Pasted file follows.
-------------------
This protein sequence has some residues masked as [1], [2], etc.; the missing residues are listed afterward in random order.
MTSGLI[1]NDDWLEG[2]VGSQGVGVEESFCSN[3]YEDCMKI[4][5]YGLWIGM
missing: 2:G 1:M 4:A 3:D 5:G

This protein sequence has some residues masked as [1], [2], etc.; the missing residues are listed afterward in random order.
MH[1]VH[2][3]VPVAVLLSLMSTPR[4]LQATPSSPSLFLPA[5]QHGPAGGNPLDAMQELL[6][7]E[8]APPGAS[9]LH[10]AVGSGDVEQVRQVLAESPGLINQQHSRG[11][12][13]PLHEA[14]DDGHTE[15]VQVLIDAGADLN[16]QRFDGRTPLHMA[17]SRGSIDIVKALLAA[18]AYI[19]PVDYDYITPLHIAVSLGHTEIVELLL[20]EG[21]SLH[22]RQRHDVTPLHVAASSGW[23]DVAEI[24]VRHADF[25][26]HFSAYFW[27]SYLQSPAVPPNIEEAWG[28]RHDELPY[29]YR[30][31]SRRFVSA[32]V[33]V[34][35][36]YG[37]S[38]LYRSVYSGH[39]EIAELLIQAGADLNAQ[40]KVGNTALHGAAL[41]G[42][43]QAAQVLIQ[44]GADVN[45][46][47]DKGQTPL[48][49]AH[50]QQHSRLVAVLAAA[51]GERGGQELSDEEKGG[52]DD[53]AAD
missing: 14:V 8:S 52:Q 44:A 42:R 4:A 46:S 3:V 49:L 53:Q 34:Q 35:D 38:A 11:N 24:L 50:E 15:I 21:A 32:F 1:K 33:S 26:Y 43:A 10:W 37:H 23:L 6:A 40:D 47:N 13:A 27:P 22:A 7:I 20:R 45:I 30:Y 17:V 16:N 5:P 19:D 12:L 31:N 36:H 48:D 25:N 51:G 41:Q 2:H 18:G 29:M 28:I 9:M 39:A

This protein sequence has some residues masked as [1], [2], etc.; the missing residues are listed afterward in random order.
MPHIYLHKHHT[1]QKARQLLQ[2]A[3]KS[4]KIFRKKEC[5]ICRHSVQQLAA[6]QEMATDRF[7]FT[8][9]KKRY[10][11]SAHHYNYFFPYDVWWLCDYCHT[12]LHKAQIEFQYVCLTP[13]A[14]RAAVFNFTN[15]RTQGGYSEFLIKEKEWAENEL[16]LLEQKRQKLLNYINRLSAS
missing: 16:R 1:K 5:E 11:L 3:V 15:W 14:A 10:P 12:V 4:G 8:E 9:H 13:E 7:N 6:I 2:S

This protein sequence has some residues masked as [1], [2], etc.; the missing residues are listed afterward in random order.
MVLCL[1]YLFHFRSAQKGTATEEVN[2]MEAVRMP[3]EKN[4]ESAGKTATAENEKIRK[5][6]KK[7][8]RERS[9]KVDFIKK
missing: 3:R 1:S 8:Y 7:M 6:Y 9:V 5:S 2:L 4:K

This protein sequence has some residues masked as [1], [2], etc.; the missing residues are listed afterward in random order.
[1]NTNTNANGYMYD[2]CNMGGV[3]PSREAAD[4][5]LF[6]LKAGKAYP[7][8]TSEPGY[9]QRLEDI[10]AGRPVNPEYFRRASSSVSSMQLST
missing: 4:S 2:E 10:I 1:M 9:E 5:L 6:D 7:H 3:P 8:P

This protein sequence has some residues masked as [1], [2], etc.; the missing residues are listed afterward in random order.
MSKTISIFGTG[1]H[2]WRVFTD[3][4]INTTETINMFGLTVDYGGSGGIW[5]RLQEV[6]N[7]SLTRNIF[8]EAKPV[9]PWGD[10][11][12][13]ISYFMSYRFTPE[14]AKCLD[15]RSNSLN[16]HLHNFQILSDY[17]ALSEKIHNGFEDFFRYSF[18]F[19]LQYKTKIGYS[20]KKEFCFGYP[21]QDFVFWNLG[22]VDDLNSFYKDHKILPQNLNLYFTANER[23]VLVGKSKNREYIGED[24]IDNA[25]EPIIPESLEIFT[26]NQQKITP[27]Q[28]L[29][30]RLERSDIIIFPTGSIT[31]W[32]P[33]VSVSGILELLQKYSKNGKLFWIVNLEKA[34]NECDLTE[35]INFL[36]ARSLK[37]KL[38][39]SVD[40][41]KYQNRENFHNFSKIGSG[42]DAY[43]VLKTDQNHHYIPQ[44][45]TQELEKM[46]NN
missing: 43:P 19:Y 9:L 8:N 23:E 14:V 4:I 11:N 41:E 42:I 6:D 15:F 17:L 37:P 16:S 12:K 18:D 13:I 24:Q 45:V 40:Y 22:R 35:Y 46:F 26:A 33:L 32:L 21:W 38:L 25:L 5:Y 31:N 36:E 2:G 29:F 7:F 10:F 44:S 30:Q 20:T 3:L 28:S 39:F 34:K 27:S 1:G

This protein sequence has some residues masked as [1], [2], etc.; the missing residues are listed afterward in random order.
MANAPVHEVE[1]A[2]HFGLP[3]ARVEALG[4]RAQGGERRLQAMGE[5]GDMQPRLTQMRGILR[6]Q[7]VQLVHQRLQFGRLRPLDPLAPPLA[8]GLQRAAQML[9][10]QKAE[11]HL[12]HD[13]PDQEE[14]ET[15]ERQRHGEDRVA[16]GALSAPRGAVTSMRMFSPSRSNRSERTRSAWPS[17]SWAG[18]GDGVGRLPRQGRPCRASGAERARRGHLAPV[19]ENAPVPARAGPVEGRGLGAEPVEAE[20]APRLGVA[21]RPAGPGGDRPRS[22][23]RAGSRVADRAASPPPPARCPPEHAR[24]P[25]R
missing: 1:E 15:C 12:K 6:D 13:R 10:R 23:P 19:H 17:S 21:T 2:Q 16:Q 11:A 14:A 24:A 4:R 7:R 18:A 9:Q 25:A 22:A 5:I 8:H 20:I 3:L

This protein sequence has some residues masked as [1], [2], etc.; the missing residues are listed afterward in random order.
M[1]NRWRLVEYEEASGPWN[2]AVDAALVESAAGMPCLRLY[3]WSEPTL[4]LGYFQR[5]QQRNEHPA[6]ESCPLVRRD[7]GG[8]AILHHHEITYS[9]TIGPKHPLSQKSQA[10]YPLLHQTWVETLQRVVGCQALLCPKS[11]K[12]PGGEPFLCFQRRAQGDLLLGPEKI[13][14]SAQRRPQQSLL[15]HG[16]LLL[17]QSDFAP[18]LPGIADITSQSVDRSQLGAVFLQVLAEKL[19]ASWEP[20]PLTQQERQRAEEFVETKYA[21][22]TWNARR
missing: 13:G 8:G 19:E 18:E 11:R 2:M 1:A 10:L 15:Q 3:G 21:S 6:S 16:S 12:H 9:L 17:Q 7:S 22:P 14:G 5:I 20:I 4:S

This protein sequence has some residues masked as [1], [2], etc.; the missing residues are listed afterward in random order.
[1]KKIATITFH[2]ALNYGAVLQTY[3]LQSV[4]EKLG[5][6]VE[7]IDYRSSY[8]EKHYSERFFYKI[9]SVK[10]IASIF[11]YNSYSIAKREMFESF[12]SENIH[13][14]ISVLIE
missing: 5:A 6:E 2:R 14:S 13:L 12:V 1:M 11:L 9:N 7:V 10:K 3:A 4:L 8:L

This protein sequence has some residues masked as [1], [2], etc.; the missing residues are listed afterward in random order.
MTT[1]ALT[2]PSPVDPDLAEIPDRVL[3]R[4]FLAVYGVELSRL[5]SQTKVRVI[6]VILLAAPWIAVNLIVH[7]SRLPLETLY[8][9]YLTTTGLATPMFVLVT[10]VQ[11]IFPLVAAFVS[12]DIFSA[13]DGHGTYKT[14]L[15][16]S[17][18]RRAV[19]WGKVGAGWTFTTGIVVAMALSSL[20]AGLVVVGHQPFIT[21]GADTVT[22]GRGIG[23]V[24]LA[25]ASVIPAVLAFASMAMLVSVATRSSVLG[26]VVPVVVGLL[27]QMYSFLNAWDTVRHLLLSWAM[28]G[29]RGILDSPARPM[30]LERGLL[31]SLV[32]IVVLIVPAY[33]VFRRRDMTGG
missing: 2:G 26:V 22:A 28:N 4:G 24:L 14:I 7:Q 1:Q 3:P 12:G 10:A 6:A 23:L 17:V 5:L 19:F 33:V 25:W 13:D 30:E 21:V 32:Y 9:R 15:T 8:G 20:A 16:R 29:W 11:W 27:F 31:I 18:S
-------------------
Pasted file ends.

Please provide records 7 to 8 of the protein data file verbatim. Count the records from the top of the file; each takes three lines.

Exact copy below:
This protein sequence has some residues masked as [1], [2], etc.; the missing residues are listed afterward in random order.
MANAPVHEVE[1]A[2]HFGLP[3]ARVEALG[4]RAQGGERRLQAMGE[5]GDMQPRLTQMRGILR[6]Q[7]VQLVHQRLQFGRLRPLDPLAPPLA[8]GLQRAAQML[9][10]QKAE[11]HL[12]HD[13]PDQEE[14]ET[15]ERQRHGEDRVA[16]GALSAPRGAVTSMRMFSPSRSNRSERTRSAWPS[17]SWAG[18]GDGVGRLPRQGRPCRASGAERARRGHLAPV[19]ENAPVPARAGPVEGRGLGAEPVEAE[20]APRLGVA[21]RPAGPGGDRPRS[22][23]RAGSRVADRAASPPPPARCPPEHAR[24]P[25]R
missing: 1:E 15:C 12:K 6:D 13:R 10:R 23:P 19:H 17:S 21:T 2:Q 16:Q 11:A 14:A 24:A 4:R 7:R 18:A 9:Q 25:A 22:A 5:I 8:H 20:I 3:L

This protein sequence has some residues masked as [1], [2], etc.; the missing residues are listed afterward in random order.
M[1]NRWRLVEYEEASGPWN[2]AVDAALVESAAGMPCLRLY[3]WSEPTL[4]LGYFQR[5]QQRNEHPA[6]ESCPLVRRD[7]GG[8]AILHHHEITYS[9]TIGPKHPLSQKSQA[10]YPLLHQTWVETLQRVVGCQALLCPKS[11]K[12]PGGEPFLCFQRRAQGDLLLGPEKI[13][14]SAQRRPQQSLL[15]HG[16]LLL[17]QSDFAP[18]LPGIADITSQSVDRSQLGAVFLQVLAEKL[19]ASWEP[20]PLTQQERQRAEEFVETKYA[21][22]TWNARR
missing: 13:G 8:G 19:E 18:E 11:R 2:M 1:A 10:L 15:Q 3:G 21:S 6:S 16:S 12:H 9:L 17:Q 7:S 22:P 14:G 5:I 20:I 4:S